A Prince becoming king
Alex Rodriguez is not the only player leaving the yard at an alarming rate. Over in the National League, Prince Fielder leads all hitters with 37 home runs. He has homered in four of his last five games and is now only two behind A-Rod for most in the majors.
With 37 homers in the Brewers' 119 games, Fielder is on pace for 50, which would break the team record of 45 held by Gorman Thomas (1979) and Richie Sexson (2001 and '03). A 50-home run season would also set a little history, with Prince joining his father Cecil as the first father-son combo to each have a 50-homer season (Cecil had 51 in 1990). However, unlike his dad's 1990 Tigers, Prince finds himself in the middle of a pennant race, trying to get the Brewers to the postseason for the first time since 1982.
Did anyone say MVP? By the way ... he is only 23 years old.
• Orioles at Yankees, 1:05 p.m. ET Erik Bedard (12-4, 3.11) gets the call for the O's in the rubber game. Bedard has been money on the road, going 8-1 with a 3.73 ERA. The pinstripes will send Phil Hughes (2-1, 4.64) to the mound. The rookie pitched well in his last start, allowing just one run on four hits over six innings against the Indians, to pick up his first win since returning from the DL.
• Giants at Braves, 7:35 p.m. ET: Now that the chase is history, San Francisco needs something to celebrate. How about playing spoiler? It won't be easy against Tim Hudson (13-5, 3.01), who is 5-0 with a 1.48 ERA in the second half. As Hudson builds a Cy Young case, Russ Ortiz (2-2, 5.18) looks to rediscover the stuff that helped him win 36 games over two seasons (2004-05) with Atlanta.
• White Sox at A's, 10:05 p.m. ET: Neither team expected to be under .500 in August. When reality falls short of expectations, the dog days can be especially long -- so it's important to have attainable goals once the playoffs seem out of reach. Mark Buehrle (9-7, 3.34) shoots for his seventh straight season of 10 or more wins. Joe Blanton (9-8, 4.10) eyes his second victory since the All-Star break.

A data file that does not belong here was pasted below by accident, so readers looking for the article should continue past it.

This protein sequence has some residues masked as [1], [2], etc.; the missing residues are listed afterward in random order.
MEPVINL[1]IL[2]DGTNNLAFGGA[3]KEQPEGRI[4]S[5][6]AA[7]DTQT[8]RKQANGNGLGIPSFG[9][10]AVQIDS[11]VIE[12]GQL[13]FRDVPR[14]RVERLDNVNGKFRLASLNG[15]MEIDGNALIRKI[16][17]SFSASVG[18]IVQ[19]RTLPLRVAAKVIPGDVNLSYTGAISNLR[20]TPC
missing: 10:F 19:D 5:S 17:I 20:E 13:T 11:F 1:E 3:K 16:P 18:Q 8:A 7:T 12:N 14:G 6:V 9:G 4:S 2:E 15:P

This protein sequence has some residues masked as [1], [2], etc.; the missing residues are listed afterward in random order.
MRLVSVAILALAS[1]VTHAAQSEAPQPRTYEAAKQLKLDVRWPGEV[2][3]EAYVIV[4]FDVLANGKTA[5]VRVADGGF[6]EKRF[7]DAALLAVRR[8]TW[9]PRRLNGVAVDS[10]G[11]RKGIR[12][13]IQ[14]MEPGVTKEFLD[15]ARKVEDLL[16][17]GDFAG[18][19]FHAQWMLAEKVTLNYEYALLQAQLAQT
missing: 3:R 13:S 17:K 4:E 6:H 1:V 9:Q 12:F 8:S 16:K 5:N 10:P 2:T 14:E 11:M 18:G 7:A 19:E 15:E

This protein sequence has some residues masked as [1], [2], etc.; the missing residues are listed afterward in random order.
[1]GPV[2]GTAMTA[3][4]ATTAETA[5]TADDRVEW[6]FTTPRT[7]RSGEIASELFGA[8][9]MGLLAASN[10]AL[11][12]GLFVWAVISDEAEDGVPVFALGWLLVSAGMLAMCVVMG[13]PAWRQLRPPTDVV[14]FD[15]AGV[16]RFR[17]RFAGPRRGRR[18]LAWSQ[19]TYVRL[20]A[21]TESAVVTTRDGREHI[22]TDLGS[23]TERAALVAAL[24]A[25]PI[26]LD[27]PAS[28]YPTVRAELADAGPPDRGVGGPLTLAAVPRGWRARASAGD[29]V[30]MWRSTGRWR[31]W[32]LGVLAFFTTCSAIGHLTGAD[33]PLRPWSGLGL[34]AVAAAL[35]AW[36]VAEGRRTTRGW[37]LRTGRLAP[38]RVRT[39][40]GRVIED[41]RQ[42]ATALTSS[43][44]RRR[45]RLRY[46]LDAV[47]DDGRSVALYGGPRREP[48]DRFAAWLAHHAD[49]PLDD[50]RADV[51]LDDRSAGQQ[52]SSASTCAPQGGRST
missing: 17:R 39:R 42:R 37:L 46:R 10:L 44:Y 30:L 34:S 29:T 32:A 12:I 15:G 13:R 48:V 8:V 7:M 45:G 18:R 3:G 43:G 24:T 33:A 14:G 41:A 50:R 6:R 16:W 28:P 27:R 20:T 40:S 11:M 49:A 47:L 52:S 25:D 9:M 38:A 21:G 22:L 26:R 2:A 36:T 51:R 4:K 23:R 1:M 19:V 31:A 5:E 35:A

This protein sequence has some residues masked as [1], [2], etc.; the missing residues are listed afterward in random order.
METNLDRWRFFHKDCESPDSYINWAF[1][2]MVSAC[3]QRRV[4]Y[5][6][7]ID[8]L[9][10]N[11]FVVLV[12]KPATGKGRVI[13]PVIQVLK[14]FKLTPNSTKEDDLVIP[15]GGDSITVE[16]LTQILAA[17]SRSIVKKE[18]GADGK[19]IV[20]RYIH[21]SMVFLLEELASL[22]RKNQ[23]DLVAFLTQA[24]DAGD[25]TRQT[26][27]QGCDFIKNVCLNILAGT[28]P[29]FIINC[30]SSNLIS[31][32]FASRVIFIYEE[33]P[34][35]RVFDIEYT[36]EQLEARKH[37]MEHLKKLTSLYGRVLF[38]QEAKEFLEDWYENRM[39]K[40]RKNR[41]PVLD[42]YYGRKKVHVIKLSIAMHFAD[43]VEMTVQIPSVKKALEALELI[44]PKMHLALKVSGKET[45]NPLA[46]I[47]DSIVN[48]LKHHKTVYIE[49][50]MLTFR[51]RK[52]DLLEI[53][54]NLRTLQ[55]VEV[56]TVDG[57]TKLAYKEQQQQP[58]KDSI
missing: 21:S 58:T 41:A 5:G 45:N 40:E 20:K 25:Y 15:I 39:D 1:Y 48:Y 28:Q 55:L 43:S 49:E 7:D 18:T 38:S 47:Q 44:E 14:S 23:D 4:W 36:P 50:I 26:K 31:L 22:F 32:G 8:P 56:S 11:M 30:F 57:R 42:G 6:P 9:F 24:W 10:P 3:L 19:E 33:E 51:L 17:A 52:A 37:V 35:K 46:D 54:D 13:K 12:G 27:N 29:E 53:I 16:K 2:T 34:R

• The Dodgers' postseason hopes took another hit Tuesday. Third baseman Nomar Garciaparra was placed on the 15-day disabled list because of a strained left calf muscle. Garciaparra said the injury has plagued him for more than a week. "We all have injuries and you deal with them. It wasn't an easy decision," said Garciaparra, who is on the DL for the ninth time in his career and third time in less than two seasons with the Dodgers.
• Pedro Martinez pitched three perfect innings in his second rehabilitation start before allowing three runs in the fourth. Martinez, who has been working his way back from right shoulder surgery in October, threw 60 pitches for the Mets' Gulf Coast League (rookie level) team and then another 20 fastballs in the bullpen. Martinez struggled through three innings Aug. 8 and was pulled before reaching his target pitch count, allowing five runs and six hits in a Class A start.
• Masumi Kuwata, the 39-year-old former Japanese star who finally reached his goal this season of pitching in the major leagues, was designated for assignment by the Pirates. The Bucs have 10 days to trade him, release him or send him to the minors outright. He has been offered a spot at Triple-A Indianapolis, but he may choose to retire.
• There was no 24th-hour reversal in the talks between the Yankees and the Padres. The Yankees withdrew Kei Igawa from trade waivers before Tuesday's 2 p.m. ET deadline, ending conversations between the teams about a deal involving the left-handed pitcher.
• The Tigers and first-round draft pick Rick Porcello reached agreement on a four-year contract worth $7.28 million. The 6-foot-5 right-hander from New Jersey pitched for the nation's top-ranked high school team and was among the most-touted prospects in the country. Represented by Scott Boras, Porcello was picked No. 27 overall in the June draft. Porcello fell in the draft due to signability concerns from small-market teams.
• Bluffton University baseball coach James Grandey returned to Atlanta -- the city where he was critically injured in a bus crash -- and got a chance to heal a little more Tuesday night. Grandey watched from the owner's box as the Braves faced the Giants. "It doesn't get any better than this," Grandey said. "This is baseball, a game we all love." Five of Grandey's players were killed when their bus plunged off a highway overpass in the early-morning hours of March 2. The driver and his wife were also killed. Grandey suffered a dislocated ankle and numerous broken bones in his face. He spent two weeks in an Atlanta hospital before returning home to Ohio.